This week: Creating Story continues its focus on web series, with LA-based actor and acting coach Claire Winters sharing comments on developing and acting in a web series. Classically trained, Winters’ many roles include the bipolar disabled daughter of Philip Seymour Hoffman in the HBO mini series Empire Falls, and a wealthy uber-feminist film student in the comedy feature Filmic Achievement.
Film professor Mildred Lewis has said of web series, “(Viewers) can watch legacy media or take advantage of virtually unlimited, less well-known content.” The question for Claire Winters: in an open environment such as a web series, do actors need to call up a different skill set? “Good acting is good acting,” says Winters. “Each web series has its own tone and genre, so a particular acting style or skill might be needed to best bring the story to life. But if an actor has built a solid on-camera skill set through training or on-the-job experience, she’ll have the necessary jumping off point for any web series.
“When people think of web series,” Winters continues, “they often think of short-form satire and sketch comedy. But there’s wonderful dramatic acting in Ryan Koo’s 2007 web series The West Side, and Katja Blichfeld and Ben Sinclair’s High Maintenance features an incredible ensemble of actors skilled in subtlety and irony.”
Creating Story in a Web Series
What kinds of story do well in a web series? Winters says, “Short pieces that stand alone (i.e., a viewer can drop in for one episode and understand what’s going on) tend to have a better shot at going viral. But an ambitious serialized one like The Guild, Felicia Day’s series about a group of video gamers, features writing and acting that stands up to the best television comedy.”
She notes, “Because there’s such a low barrier for entry in terms of cost and technical expertise to making a piece for the web, sometimes web series aren’t fully cooked in their development process and are rushed into production. When this happens, one can wind up with more of a personality-driven video blog (around a not very interesting personality!) or an idea for a short sketch that’s painfully drawn out over several episodes.”
Winters’ recommendation: “Writers and actors do readings, get feedback, and film practice sketches before sinking a lot of time and resources into something that may not have the engine to drive a story for the amount of time it may take to attract an audience.”
“My favorite resource,” she says, “to learn about new web series is the blog Tangled Web We Watch. Its author, Stephanie Carrie, has a wonderful section that explains different types of storytelling in web series.”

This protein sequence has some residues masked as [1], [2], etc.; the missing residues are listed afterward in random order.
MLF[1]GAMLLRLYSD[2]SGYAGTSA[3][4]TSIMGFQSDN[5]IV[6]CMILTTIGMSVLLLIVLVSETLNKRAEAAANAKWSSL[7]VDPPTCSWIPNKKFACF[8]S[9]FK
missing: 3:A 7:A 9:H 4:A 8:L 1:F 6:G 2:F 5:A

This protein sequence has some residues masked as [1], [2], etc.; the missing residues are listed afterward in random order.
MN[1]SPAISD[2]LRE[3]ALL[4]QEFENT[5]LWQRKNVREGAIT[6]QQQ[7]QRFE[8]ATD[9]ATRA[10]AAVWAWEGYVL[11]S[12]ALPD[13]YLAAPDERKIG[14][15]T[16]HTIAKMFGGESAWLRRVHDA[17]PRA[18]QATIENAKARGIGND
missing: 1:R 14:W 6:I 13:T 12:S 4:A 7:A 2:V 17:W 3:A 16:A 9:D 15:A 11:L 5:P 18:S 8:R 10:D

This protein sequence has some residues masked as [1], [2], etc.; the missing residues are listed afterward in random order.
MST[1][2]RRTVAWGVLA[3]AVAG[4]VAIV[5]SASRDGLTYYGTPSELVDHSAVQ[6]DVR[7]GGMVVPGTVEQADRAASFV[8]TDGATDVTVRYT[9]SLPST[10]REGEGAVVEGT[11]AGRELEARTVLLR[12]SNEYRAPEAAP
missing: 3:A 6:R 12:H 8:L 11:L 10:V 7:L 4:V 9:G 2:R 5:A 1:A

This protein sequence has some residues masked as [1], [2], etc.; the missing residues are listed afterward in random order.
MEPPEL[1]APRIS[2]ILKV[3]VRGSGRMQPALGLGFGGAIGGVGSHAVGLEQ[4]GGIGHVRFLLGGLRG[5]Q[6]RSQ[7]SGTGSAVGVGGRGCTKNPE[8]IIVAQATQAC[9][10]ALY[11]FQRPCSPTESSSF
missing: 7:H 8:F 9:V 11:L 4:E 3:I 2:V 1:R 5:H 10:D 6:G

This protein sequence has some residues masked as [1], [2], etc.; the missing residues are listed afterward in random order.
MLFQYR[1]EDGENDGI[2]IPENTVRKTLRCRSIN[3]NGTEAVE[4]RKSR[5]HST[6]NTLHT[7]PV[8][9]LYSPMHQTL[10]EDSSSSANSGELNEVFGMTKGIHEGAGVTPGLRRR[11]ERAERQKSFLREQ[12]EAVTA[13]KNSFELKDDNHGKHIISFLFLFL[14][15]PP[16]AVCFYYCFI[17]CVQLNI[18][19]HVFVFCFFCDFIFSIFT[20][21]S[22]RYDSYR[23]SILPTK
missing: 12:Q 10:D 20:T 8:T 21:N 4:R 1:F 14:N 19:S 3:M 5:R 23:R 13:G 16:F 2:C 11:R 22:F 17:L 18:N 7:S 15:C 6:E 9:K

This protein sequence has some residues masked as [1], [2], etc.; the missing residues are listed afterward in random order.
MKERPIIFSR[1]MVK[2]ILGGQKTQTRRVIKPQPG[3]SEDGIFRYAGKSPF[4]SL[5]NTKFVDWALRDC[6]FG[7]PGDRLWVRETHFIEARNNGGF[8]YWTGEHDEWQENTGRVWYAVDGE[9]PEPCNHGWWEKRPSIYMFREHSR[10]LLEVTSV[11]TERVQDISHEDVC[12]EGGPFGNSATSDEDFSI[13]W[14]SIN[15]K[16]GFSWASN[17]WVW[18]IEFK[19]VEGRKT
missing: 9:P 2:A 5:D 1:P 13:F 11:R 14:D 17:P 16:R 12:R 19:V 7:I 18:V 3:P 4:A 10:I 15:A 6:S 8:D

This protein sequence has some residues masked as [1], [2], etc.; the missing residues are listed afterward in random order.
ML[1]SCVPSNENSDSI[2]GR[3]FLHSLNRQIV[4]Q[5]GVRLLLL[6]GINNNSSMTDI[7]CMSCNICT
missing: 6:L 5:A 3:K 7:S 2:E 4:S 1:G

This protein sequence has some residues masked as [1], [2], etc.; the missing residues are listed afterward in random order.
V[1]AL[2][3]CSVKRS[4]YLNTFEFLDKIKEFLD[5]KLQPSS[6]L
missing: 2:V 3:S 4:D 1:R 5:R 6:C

Producing a Web Series
Besides her own acting roles, Winters also coaches other actors through her Act + Evolve. As in any film project, developing a web series includes assembling a creative team and ensuring effective production standards.
“First, as a creator,” she asks, “what are you wanting to get out of the experience? This answer will be your North Star, guiding you to decide which parts of the process you invest the most time and money in. For example, if you want the series to be a showcase for your writing, you might want to hold a few readings of your script; if you want it to showcase your sketch comedy troupe, you might want to make the production costs small, and invest more in a coach to make sure each member is working at capacity.”
One of Winters’ coaching clients, Kerry Sullivan, is creating a series titled It’s a Mom Thing. “The first thing we looked at was how could she use the strengths of her friends and acquaintances to help her create a calling card for her acting. We took a close look at the talents and experiences of her contacts. She embraced her vulnerability and reached out to her network for all aspects of production.
“She ended up,” says Winters, “working with an experienced director, Rusty Mahmood, who helped (Sullivan) refine her ideas. Since she knew that she wanted the project to showcase her comedic acting skills, they kept the themes very personal to her (her struggles with motherhood) and the production needs focused on what they had at their disposal (they stayed close to home, mostly in her home!).
“By keeping her eye on what she set out to achieve, she was able to fully invest in each part of the process. She’s now in post-production with It’s a Mom Thing, and has partnered with an established production company that’s pitching it to online networks.”
Movies, television, and other legacy media benefit from established ratings mechanisms. What metrics measure the success of a web series? “Of course,” says Winters, “each creator needs to define her own idea of success. If you created a great piece of acting that entertains and showcases your comedy chops, if you told a story in such an original way that the writing became a great calling card for you, if you created a piece of enlightenment for an under-served community, all of these sound like success to me!
“But if we’re talking about the metrics of the marketplace, Ad Age Digital issues a weekly report of the top twenty-five YouTube channels and what’s trending on them. You can keep up with where the big (okay, small/medium) ad dollars are going there. You can also keep up with who’s creating some great storytelling on The Tangled Web We Watch.”
Learn more about Claire Winters
Claire Winters is an actor and coach of actors. You can find out more about her creative work at clairewinters.com and her work with actors at Act + Evolve. And see Brains of Minerva, an online acting magazine Winters created with Sarah Sido.